imagine leaving time and a half pay on the table because it was taxed! i don't get it.

This is unbelievably common. I think more people believe this than not. I wish there was some simple way to explain how it works.

They are valuing their time more than the $. You say they don't get paid very much, but at a certain point the government does start taking more than you imagine in taxes. 

Here's my scenario. I max my and DH's 401(k), H.S.A. We are in the dreaded AMT bump zone, and far enough away from the end of the zone that me working more wouldn't push us over.
https://www.kitces.com/blog/evaluating-exposure-to-the-alternative-minimum-tax-and-strategies-to-reduce-the-amt-bite/ This is a link that goes into the issue. It's from 2014, but you'll get the idea.

I'm not complaining that I don't make enough money - I just won't work extra because it's not worth it "to me". Here's my taxes - for every $ extra we make, the Federal government takes 35%. The state takes 3.5%. SS takes 6.2% and Medicare takes 1.45%. We are also subject to a .9% medicare recapture tax. That means 47% of any additional earnings goes straight to the government.

I'd rather have the time.  I have enough $ at this point to retire on schedule. 

Now if that same coworker was talking about how in debt they were and how they could never retire, I might have a different response.

ETA - If it was California, with 9.3% tax rates, then the woman would be correct about 1/2 going to taxes of some sort.
« Last Edit: April 19, 2018, 11:20:57 AM by couponvan »

Dabnasty

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Re: Overheard at Work
« Reply #19991 on: April 19, 2018, 01:27:49 PM »
today i was talking with a coworker - let's call him dan. we have a project coming up in a few weeks that only a few of the employees are qualified to do, but since it's on a weekend they would get overtime. i said if it were me, i'd jump at the chance to earn overtime - i'm salaried, so i don't have that option. dan, whose wife, "stella," is one of the employees who are qualified to do the overtime job, said he and his wife never went for overtime. i asked why, since i know neither of them earn very much, and dan said, "well, stella did the math after she got her paycheck the last time she worked overtime, and the government took so much from it in taxes that she ended up getting only half of what she was supposed to. so we decided never to work overtime again unless we had to." i tried to explain that that isn't how taxes work - but dan just made a joke about it going over his head and then changed the subject.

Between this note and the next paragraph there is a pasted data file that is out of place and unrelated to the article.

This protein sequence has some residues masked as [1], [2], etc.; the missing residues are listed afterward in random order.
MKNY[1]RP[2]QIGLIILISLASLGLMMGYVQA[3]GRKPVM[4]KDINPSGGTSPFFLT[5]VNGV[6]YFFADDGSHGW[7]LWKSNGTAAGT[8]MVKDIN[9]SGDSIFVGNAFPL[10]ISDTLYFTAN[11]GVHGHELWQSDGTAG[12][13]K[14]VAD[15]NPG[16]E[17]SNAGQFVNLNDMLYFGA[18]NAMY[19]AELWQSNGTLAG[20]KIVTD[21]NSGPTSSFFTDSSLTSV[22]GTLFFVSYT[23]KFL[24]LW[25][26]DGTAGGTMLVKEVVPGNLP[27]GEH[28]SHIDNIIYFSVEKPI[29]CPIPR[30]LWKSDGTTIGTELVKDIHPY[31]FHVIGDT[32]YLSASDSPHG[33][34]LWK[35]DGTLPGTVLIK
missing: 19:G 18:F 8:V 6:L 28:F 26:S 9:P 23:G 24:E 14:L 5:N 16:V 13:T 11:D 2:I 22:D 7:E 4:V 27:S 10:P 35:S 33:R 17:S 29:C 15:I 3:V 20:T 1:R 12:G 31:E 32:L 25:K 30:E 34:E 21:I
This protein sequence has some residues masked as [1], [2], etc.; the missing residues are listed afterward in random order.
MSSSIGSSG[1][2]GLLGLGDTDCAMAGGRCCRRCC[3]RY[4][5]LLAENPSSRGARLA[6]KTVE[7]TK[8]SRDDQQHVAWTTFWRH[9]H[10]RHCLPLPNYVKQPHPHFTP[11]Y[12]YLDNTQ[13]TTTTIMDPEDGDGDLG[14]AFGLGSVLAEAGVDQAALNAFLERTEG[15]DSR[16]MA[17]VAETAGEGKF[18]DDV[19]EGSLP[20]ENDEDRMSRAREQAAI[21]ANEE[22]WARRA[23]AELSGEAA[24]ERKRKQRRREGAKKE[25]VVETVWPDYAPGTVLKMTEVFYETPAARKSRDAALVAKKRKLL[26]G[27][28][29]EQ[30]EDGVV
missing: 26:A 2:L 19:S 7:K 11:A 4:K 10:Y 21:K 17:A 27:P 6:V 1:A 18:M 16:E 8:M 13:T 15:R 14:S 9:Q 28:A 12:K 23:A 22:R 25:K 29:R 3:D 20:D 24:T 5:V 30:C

imagine leaving time and a half pay on the table because it was taxed! i don't get it.

This is unbelievably common. I think more people believe this than not. I wish there was some simple way to explain how it works.

They are valuing their time more than the $. You say they don't get paid very much, but at a certain point the government does start taking more than you imagine in taxes. 

Here's my scenario. I max my and DH's 401(k), H.S.A. We are in the dreaded AMT bump zone, and far enough away from the end of the zone that me working more wouldn't push us over.
https://www.kitces.com/blog/evaluating-exposure-to-the-alternative-minimum-tax-and-strategies-to-reduce-the-amt-bite/ This is a link that goes into the issue. It's from 2014, but you'll get the idea.

I'm not complaining that I don't make enough money - I just won't work extra because it's not worth it "to me". Here's my taxes - for every $ extra we make, the Federal government takes 35%. The state takes 3.5%. SS takes 6.2% and Medicare takes 1.45%. We are also subject to a .9% medicare recapture tax. That means 47% of any additional earnings goes straight to the government.

I'd rather have the time.  I have enough $ at this point to retire on schedule. 

Now if that same coworker was talking about how in debt they were and how they could never retire, I might have a different response.